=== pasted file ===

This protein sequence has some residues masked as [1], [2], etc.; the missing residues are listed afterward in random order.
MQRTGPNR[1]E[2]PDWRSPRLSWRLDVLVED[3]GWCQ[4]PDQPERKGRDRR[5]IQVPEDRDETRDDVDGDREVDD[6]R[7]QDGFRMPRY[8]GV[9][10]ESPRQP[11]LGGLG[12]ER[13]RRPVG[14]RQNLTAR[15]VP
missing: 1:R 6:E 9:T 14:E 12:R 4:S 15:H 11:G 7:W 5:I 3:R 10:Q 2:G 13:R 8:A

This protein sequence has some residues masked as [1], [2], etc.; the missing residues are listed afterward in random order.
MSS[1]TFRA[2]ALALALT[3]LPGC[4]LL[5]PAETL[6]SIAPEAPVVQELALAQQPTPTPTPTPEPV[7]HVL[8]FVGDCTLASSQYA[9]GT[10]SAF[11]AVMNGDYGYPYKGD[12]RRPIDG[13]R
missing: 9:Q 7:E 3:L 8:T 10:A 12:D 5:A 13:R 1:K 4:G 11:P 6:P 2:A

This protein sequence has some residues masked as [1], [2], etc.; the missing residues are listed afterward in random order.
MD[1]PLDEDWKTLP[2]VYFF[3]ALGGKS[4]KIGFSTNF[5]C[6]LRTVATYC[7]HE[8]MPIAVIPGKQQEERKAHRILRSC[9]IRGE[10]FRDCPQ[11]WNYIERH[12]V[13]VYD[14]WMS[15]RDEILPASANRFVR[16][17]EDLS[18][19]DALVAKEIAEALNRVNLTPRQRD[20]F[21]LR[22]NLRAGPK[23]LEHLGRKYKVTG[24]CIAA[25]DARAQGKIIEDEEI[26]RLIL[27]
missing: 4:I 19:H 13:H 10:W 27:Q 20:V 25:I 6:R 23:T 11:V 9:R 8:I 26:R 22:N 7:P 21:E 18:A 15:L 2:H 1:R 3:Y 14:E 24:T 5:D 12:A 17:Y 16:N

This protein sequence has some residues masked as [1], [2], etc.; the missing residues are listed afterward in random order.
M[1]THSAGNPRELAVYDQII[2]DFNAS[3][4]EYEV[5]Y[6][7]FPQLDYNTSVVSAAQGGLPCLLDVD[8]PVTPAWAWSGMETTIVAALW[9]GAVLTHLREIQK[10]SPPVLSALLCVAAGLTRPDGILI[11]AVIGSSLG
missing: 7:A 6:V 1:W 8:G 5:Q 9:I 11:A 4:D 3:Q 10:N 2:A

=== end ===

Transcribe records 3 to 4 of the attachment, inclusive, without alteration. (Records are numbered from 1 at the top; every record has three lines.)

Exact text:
This protein sequence has some residues masked as [1], [2], etc.; the missing residues are listed afterward in random order.
MD[1]PLDEDWKTLP[2]VYFF[3]ALGGKS[4]KIGFSTNF[5]C[6]LRTVATYC[7]HE[8]MPIAVIPGKQQEERKAHRILRSC[9]IRGE[10]FRDCPQ[11]WNYIERH[12]V[13]VYD[14]WMS[15]RDEILPASANRFVR[16][17]EDLS[18][19]DALVAKEIAEALNRVNLTPRQRD[20]F[21]LR[22]NLRAGPK[23]LEHLGRKYKVTG[24]CIAA[25]DARAQGKIIEDEEI[26]RLIL[27]
missing: 4:I 19:H 13:H 10:W 27:Q 20:V 25:I 6:R 23:T 11:V 9:R 8:I 26:R 22:N 7:P 21:E 18:A 15:L 2:H 1:R 3:Y 14:E 24:T 5:D 12:A 17:Y 16:N

This protein sequence has some residues masked as [1], [2], etc.; the missing residues are listed afterward in random order.
M[1]THSAGNPRELAVYDQII[2]DFNAS[3][4]EYEV[5]Y[6][7]FPQLDYNTSVVSAAQGGLPCLLDVD[8]PVTPAWAWSGMETTIVAALW[9]GAVLTHLREIQK[10]SPPVLSALLCVAAGLTRPDGILI[11]AVIGSSLG
missing: 7:A 6:V 1:W 8:G 5:Q 9:I 11:A 4:D 3:Q 10:N 2:A